Overview of eviction moratoria and whom they affect The Rise and Fall of the Federal CDC Eviction Moratorium Throughout the COVID-19 pandemic, a huge number of government voices, ranging from the Center for Disease Control and Prevention (“CDC”), to state and local public health departments, repeatedly insisted that evicting tenants for failure to pay rent could have a negative impact on efforts to slow the spread of the virus.[1] As a result, the CDC issued an agency order, entitled, “Temporary Halt in Residential Evictions to Prevent the Further Spread of COVID-19” (the “CDC Order”),[2] which went into effect on September 4, 2020 and was effective through the end of that year. The CDC order provided that a “landlord, owner of a residential property, or other person[] with a legal right to pursue eviction or possessory action,” was prohibited from “evicti[ng] any covered person from any residential property in any jurisdiction to which th[e] Order applies during the effective period of the Order” for non-payment of rent.[3] In other words, under the CDC Order, any landlord who would ordinarily be entitled to evict a tenant was prohibited from doing so (provided the tenant was a “covered” person, a term whose meaning was changed at times throughout the duration of the moratorium, but which included a potentially enormous number of tenants). However, upon the expiration of the CDC Order, the expected relief for landlords failed to materialize. Congress instead extended the moratorium through January 31, 2021.[4] Then the CDC, acting on its own authority, extended the moratorium through March 2021. Then June 2021. And then July 2021.[5] Finally, when the CDC attempted to extend the moratorium yet again – this time to October 3, 2021 – they were stopped in their tracks.[6] As explained below, landlords fought back against this order, taking it all the way to the United States Supreme Court, which ruled in their favor. After the U.S. District Court for the District of Columbia found in favor of the landlords, the CDC sought a stay of judgment while it prepared an appeal of the decision. On August 26, 2021, however, the Supreme Court vacated the stay on the grounds that the CDC had no reasonable expectation of winning on appeal, thereby effectively ending the Federal government’s attempts to issue nationwide eviction bans.[7] The reasoning laid out in the opinion of the Court is instructive, and we will examine it shortly. State and Local Eviction Moratoria Not long after the Federal government issued its eviction moratorium, state and local governments followed suit. In California, Governor Gavin Newsom issued an executive order authorizing local governments to halt evictions for failure to pay rent.[8] In addition, the California State Legislature passed the California's Tenant, Homeowner and Small Landlord Relief and Stabilization Act of 2020 (AB 3088) (the “California Eviction Moratorium”). Under the California Eviction Moratorium, landlords were prohibited (among other restrictions) from evicting residential tenants for non-payment of rent before January 31, 2021.[9] Just before that order was set to expire in January, Governor Newsom signed a bill (SB 91) that extended the eviction moratorium in AB 3088 through June 30, 2021, making use of the extension to add even more restrictions on landlords.[10] Then, apparently feeling that anything worth doing two times is worth doing three, again before the order expired in June, Governor Newsom signed a third bill (AB 832) that again extended the eviction moratorium and restrictions from AB 3088 and SB 91 and added still more requirements for landlords set to expire at the end of September 2021.[11] In addition to the eviction moratoria at state level, local governments, such as the city of Los Angeles, have also imposed restrictions on landlords’ rights to evict non-paying tenants. The City of Los Angeles passed Local Ordinance No. 186,585 on March 4, 2020 and Local Ordinance No. 186,606 on May 12, 2020.[12] These ordinances (the “LA Eviction Moratorium”) were later “codified at sections 49.99 through 49.99.9 of the Los Angeles Municipal Code”[13] Pursuant to the LA Eviction Moratorium, the City of Los Angeles went further than the State of California and Federal Government and imposed a ban on evictions of both residential and commercial tenants.[14] This LA Eviction Moratorium is still in effect as of September 27, 2021.[15] The actions of the federal, state, and local governments, while presumably having a positive impact on certain tenants, have undoubtedly affected the constitutional rights of property owners. There is no dispute that COVID-19 has had a severe impact on all of the victims, victims’ families, and health care provides – indeed, in an indirect sense, every person in America, if not the world, has been affected. However, the severity of the problem that a government action is intended to address has no bearing on the legality of that action. The United States Constitution must govern the laws imposed on citizens of the United States, irrespective of the good intentions of the government. The issue is not whether the COVID-19 pandemic is a real threat that continues to persist, but whether the actions of the government in taking measures to control COVID-19 by imposing restrictions on property owners are constitutional. As we will see, there are several good reasons to believe that they are not. The actions of the federal government are unconstitutional Necessary and Proper Clause and Exceeding Authority Article 1 of the United States Constitution gives Congress the power “to make all laws which shall be necessary and proper for carrying into execution the foregoing powers, and all other powers vested by this Constitution in the government of the United States, or in any department or officer thereof.” Therefore, pursuant to the Article 1 powers, Congress may: [C]reate federal agencies and individual offices within those agencies, design agencies’ basic structures and operations, and prescribe, subject to certain constitutional limitations, how those holding agency offices are appointed and removed. Congress also may enumerate the powers, duties, and functions to be exercised by agencies, as well as directly counteract, through later legislation, certain agency actions implementing delegated authority.[16] However, there are limits to Congress’s power to delegate authority. As we will discuss in more detail later, Congress cannot delegate authority that it does not, itself, possess, and it is questionable whether Congress could impose a blanket prohibition on evictions, in any case. Additionally, because the Constitution grants legislative powers to Congress alone, any delegation of these powers must be done in such a way that Congress remains in genuine control over its agents (in this case, the CDC). This concept is often known as the “doctrine of non-delegation.” As noted earlier, the CDC Eviction Moratorium was essentially held to be illegal by the United States Supreme Court in the case Alabama Ass'n of Realtors v. Dep't of Health & Hum. Servs., No. 21A23, 2021 WL 3783142, at *1 (U.S. Aug. 26, 2021), on the basis that the CDC acted beyond the scope of the authority granted to it by Congress. In the Alabama Ass’n of Realtors case, the CDC argued that it possesses the power to enact the CDC Eviction Moratorium pursuant to section 264(a) of Title 42 of the United States Code (referred to as section 361(a) of the Public Health Service Act), because this law allows the following: The Surgeon General, with the approval of the [Secretary of Health and Human Services], is authorized to make and enforce such regulations as in his judgment are necessary to prevent the introduction, transmission, or spread of communicable diseases from foreign countries into the States or possessions, or from one State or possession into any other State or possession. For purposes of carrying out and enforcing such regulations, the Surgeon General may provide for such inspection, fumigation, disinfection, sanitation, pest extermination, destruction of animals or articles found to be so infected or contaminated as to be sources of dangerous infection to human beings, and other measures, as in his judgment may be necessary.[17] The CDC, relying on the phrase “other measures, as… may be necessary,” argued that it has statutory authority to regulate evictions if the regulation is necessary to prevent the spread of COVID-19. “Realtor associations and rental property managers in Alabama and Georgia sued to enjoin the CDC's moratorium,” arguing that CDC Eviction Moratorium was unconstitutional on the basis that the CDC did not have the requisite statutory authority to impose the ban and thus the CDC exceeded the scope of authority granted by Congress[18] The opinion of the Supreme Court explained that, because the statute delineates certain measures which the CDC may take to prevent the spread of disease, the phrase “other measures as may be necessary” covers only actions essentially similar to those specifically named - “inspection, fumigation, disinfection, sanitation, pest extermination, and destruction of contaminated animals and articles,” and must “directly relate to preventing the interstate spread of disease by identifying, isolating, and destroying the disease itself.” The Court went on to find that the “CDC's moratorium . . . relates to interstate infection far more indirectly: If evictions occur, some subset of tenants might move from one State to another, and some subset of that group might do so while infected with COVID–19.” Therefore, “it is a stretch to maintain that § 361(a) gives the CDC the [broad and vast] authority to impose this eviction moratorium.” The Supreme Court added: It is indisputable that the public has a strong interest in combating the spread of the COVID–19 Delta variant. But our system does not permit agencies to act unlawfully even in pursuit of desirable ends. Cf. Youngstown Sheet & Tube Co. v. Sawyer, 343 U.S. 579, 582, 585–586, 72 S.Ct. 863, 96 L.Ed. 1153 (1952) (concluding that even the Government's belief that its action “was necessary to avert a national catastrophe” could not overcome a lack of congressional authorization). It is up to Congress, not the CDC, to decide whether the public interest merits further action here.[19] In short, the Court affirmed that government agencies cannot act outside the scope of authority specifically granted to them by Congress. Accordingly, if the federal government wishes to impose regulations such as an eviction moratorium, it must do so through legislation that either explicitly orders such action or grants agencies the clear and explicit authority to take such action. As far as it goes, the Court’s reasoning here is based strictly upon the interpretation of a specific statute on its own terms, but it is easy to see the doctrine of non-delegation lurking in the background: to the extent that the statute does, in fact, grant far-reaching discretionary powers to the CDC, it may be unconstitutional insofar as such a grant would erode Congress’s effective control over the CDC and thereby cede legislative powers to a party other than Congress. Commerce Clause While not addressed by the Supreme Court in Alabama Ass'n of Realtors v. Dep't of Health & Hum. Servs., No. 21A23, 2021 WL 3783142, at *1 (U.S. Aug. 26, 2021), the CDC Order is also arguably unconstitutional pursuant to the Commerce Clause. Article 1 of the United States Constitution also gives Congress the power to “to regulate commerce with foreign nations, and among the several states, and with the Indian tribes.” [This] commerce power allows regulation of three categories of activity: (1) ‘the use of the channels of interstate commerce’; (2) ‘the instrumentalities of interstate commerce, or persons or things in interstate commerce’; and (3) ‘those activities having a substantial relation to interstate commerce, ... i.e., those activities that substantially affect interstate commerce.’[20] The Sixth Circuit Court of Appeals addressed a constitutional challenge to the CDC Order and found that the “[r]eal estate is inherently local. Residential buildings do not move across state lines. And eviction is fundamentally the vindication of the property owner's possessory interest.”[21] Therefore, the CDC Order violated the Commerce Clause because the halt on lacked a substantial relation to interstate commerce. Thus, the eviction moratorium cannot be a legitimate exercise of the CDC’s authority, since Congress is not empowered to regulate commercial activities that take place exclusively within a given state and accordingly, as noted earlier, cannot delegate such authority to the CDC. The actions of state and local governments are unconstitutional Much like the order issued by the CDC, the eviction moratoria passed by state and local governments are arguably unconstitutional on several bases. Contracts Clause The Ninth Circuit has addressed a challenge to the constitutionality of the LA Eviction Moratorium under the Contracts Clause in the case Apartment Ass'n of Los Angeles Cty., Inc. v. City of Los Angeles, 10 F.4th 905 (9th Cir. 2021). The Contracts Clause set forth in Section 10 of Article 1 of the United States Constitution provides that “No State shall ... pass any ... Law impairing the Obligation of Contracts.” The original aim of the Contracts Clause was to prevent “legislation that was designed to repudiate or adjust preexisting debtor-creditor relationships that obligors were unable to satisfy.” [22] The Ninth Circuit explained that, in light of the Supreme Court case, Sveen v. Melin, 138 S. Ct. 1815 (2018), there is a two-step inquiry to determine whether a state law is unconstitutional for violating the Contracts Clause. Under Sveen’s formulation, “[t]he threshold issue is whether the state law has ‘operated as a substantial impairment of a contractual relationship.’ ” Id. (quoting Allied Structural Steel Co. v. Spannaus, 438 U.S. 234, 244, 98 S.Ct. 2716, 57 L.Ed.2d 727 (1978)). Factors relevant to that consideration include “the extent to which the law undermines the contractual bargain, interferes with a party's reasonable expectations, and prevents the party from safeguarding or reinstating his rights.” Id. at 1822. If the law is a substantial impairment, then “the inquiry turns to the means and ends of the legislation.” Id. At that point, a court must determine whether the law is drawn in an “ ‘appropriate’ and ‘reasonable’ way to advance ‘a significant and legitimate public purpose.’ ” Id. (quoting Energy Reserves, 459 U.S. at 411–12, 103 S.Ct. 697). A heightened level of judicial scrutiny is appropriate when the government is a contracting party. U.S. Trust Co. of N.Y. v. New Jersey, 431 U.S. 1, 25–26, 97 S.Ct. 1505, 52 L.Ed.2d 92 (1977). But when the government is not party to the contract being impaired, “courts properly defer to legislative judgment as to the necessity and reasonableness of a particular measure.” Energy Reserves, 459 U.S. at 413, 103 S.Ct. 697 (quotations omitted); see also Keystone Bituminous, 480 U.S. at 505, 107 S.Ct. 1232; Lazar v. Kroncke, 862 F.3d 1186, 1199 (9th Cir. 2017).[23] Under the two-step inquiry, the Ninth Circuit explained that even if the LA Eviction Moratorium substantially impairs the contractual relations between landlords and tenants, the moratorium would be constitutional and upheld “if the [moratorium’s] ‘adjustment of the rights and responsibilities of contracting parties is based upon reasonable conditions and is of a character appropriate to the public purpose justifying the legislation's adoption.’”[24] The Ninth Circuit ultimately found that the Apartment Association did not prove that the restrictions imposed in the LA Eviction Moratorium “were not ‘appropriate and reasonable’” under the circumstances. While the Ninth Circuit Court of Appeals held the LA Eviction Moratorium was constitutional under the Contracts Clause, the holding was based on the property owners failing to show that the specific regulations and restrictions imposed by the moratorium were not appropriate and reasonable. However, if different and/or more restrictive regulations are imposed on landowners in California, a challenge based on the Contracts Clause could very well prevail. Takings Clause In Apartment Ass'n of Los Angeles Cty., Inc. v. City of Los Angeles, 10 F.4th 905 (9th Cir. 2021), the Ninth Circuit did not address arguments that the LA Eviction Moratorium violated the Takings Clause. The Takings Clause is set forth in the Fifth Amendment of the U.S. Constitution and provides that “private property [shall not] be taken for public use, without just compensation.”[25] While originally referring specifically to federal laws, this Takings Clause explicitly applies to state law, as well, due to the provisions of the Fourteenth Amendment.[26] Therefore, a State must not make laws that take private property for public use without just compensation. The Ninth Circuit did not address arguments that the LA Eviction Moratorium violated the Takings Clause, but possible challenges exist on that front, as well. Under the local and state eviction moratoria that remain in place, property owners can argue that the ban on recovering property (including physical possession of the rental property and money owed for rent) is a regulatory taking that is unconstitutional without just compensation. Know Your Rights As outlined above, there are many constitutional challenges that can reasonably be made to federal, state, and local eviction moratoria. In addition to the challenges discussed above, there may also be challenges based on other Constitutional provisions, such as the Tenth and Fourteenth Amendments. Therefore, if you believe a local, state, or federal law and/or order infringes on your property rights, you must consider whether a local, state, or federal restriction on your property rights is constitutional under at least the following: · Article 1 of the U.S. Constitution – Necessary and Proper Clause and Statutory Powers of Agencies · Article 1 of the U.S. Constitution – Commerce Clause · Article 1 of the United States Constitution - Contracts Clause · Takings Clause of the Fifth and Fourteenth Amendments · Due Process Clause of the 14th Amendment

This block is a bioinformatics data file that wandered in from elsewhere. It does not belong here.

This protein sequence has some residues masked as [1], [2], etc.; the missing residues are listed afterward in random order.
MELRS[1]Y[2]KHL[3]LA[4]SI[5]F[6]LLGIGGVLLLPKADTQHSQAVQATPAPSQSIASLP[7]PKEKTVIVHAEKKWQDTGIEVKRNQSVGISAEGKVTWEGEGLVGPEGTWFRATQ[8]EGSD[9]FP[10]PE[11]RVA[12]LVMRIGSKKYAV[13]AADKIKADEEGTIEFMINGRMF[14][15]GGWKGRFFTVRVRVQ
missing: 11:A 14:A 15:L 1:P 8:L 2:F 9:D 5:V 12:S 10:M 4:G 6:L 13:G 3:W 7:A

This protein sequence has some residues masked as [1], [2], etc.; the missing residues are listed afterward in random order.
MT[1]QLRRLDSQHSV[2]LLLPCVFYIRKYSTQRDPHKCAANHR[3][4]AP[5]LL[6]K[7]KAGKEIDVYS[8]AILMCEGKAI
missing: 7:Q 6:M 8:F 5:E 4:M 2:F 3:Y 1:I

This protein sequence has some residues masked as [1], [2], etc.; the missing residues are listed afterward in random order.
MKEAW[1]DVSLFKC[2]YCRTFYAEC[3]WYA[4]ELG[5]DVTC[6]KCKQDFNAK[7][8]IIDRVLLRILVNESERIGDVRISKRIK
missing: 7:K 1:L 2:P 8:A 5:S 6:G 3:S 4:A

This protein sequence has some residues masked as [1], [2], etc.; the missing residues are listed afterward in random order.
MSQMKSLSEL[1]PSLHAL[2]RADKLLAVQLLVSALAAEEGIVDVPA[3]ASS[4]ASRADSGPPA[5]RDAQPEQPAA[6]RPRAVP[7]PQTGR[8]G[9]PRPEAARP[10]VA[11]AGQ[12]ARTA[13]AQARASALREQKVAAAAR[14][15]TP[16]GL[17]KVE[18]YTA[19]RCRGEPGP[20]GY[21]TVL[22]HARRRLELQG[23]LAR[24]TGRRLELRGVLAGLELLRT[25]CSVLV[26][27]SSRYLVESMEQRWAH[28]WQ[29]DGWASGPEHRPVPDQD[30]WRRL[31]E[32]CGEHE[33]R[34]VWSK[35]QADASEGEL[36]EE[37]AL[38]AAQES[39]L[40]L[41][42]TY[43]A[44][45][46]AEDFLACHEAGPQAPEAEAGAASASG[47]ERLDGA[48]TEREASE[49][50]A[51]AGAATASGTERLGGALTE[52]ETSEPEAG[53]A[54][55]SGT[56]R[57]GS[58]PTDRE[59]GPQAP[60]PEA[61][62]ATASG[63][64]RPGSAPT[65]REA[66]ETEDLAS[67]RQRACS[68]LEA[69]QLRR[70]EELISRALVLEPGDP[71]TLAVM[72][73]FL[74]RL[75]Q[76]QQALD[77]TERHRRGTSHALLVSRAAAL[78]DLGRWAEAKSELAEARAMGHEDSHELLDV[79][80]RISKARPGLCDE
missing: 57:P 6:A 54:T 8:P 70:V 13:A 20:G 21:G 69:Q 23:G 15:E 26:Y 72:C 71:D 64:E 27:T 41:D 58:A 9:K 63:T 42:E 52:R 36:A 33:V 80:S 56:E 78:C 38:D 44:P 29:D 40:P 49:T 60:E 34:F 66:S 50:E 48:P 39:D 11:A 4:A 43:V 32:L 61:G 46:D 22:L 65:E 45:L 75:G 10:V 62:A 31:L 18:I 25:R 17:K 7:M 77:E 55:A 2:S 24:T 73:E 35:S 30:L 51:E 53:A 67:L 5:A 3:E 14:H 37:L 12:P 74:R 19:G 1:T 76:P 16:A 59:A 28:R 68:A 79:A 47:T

The Lex Rex Institute is experienced in bringing Constitutional litigation and has a proven track record of success on claims of this sort. LRI is eager to vindicate the rights of landlords on matters related to the eviction moratoria described in this article and on related matters, and we encourage those whose rights have been violated us to contact us for legal help as soon as possible.

[1] See, e.g., CDC Issues Eviction Moratorium Order in Areas of Substantial and High Transmission, Press Release (Tuesday August 3, 2021), [2] See 85 Fed. Red. 55292 (2020). In addition to the CDC Order, Congress took steps to also place other limitations on evictions and landlords’ rights through the CARES Act. See CARES Act § 4024. [3] 85 Fed. Red. 55292 (2020). [4] See Consolidated Appropriations Act, 2021, Pub. L. 116–260, § 502, 134 Stat. 2078–2079. [5] See, e.g., 86 Fed. Reg 8020 (2021). [6] This last order was more limited and “imposed a nationwide moratorium on evictions of any tenants who live in a county that is experiencing substantial or high levels of COVID–19 transmission and who make certain declarations of financial need.” Alabama Ass'n of Realtors v. Dep't of Health & Hum. Servs., No. 21A23, 2021 WL 3783142, at *1 (U.S. Aug. 26, 2021); 86 Fed. Reg. 43244 (2021). [7] See Alabama Ass'n of Realtors., No. 21A23, 2021 WL 3783142, at *1. [8] See Governor Newsom Issues Executive Order to Protect Renters and Homeowners During COVID-19 Pandemic (published March 16, 2020),; see also Cal. Executive Order No-28-20. [9] See New Laws Apply to Eviction Cases; see also AB 3088: California Eviction Protections (September 3, 2020), [10] See New Laws Apply to Eviction Cases [11] See New Laws Apply to Eviction Cases [12] See Apartment Ass'n of Los Angeles Cty., Inc. v. City of Los Angeles, 10 F.4th 905 (9th Cir. 2021). [13] See Apartment Ass'n of Los Angeles Cty., Inc., 10 F.4th at 905. [14] In addition to the City of Los Angeles imposing an eviction moratorium, counties across California have imposed similar bans. For example, Los Angeles County has passed a moratorium banning evictions effective March 4, 2020 to September 31, 2021. See, e.g., Los Angeles County Temporary Eviction Moratorium for Residential Tenants, [15] See Apartment Ass'n of Los Angeles Cty., Inc., 10 F.4th at 905. [16] Congress’s Authority to Influence and Control Executive Branch Agencies, [17] Alabama Ass'n of Realtors, No. 21A23, 2021 WL 3783142, at *1 (quoting 42 U.S.C. § 246(a)) (citing 42 C.F.R. § 70.2 (2020)). [18] Id. at *3. [19] Id. at *4. [20] Terkel v. Centers for Disease Control & Prevention, No. 6:20-CV-00564, 2021 WL 742877, at *4 (E.D. Tex. Feb. 25, 2021) (quoting United States v. Lopez, 514 U.S. 549, 558-59 (1995)). [21] Id. at *6. [22] U.S. Const., Art. 1, § 10. [23] Apartment Ass'n of Los Angeles Cty., Inc. v. City of Los Angeles, 10 F.4th 905 (9th Cir. 2021). [24] Id. [25] U.S. Const. Amend. V. [26] See Chicago, B. & Q.R. Co. v. Chicago, 166 U.S. 226, 17 S.Ct. 581, 41 L.Ed. 979 (1897).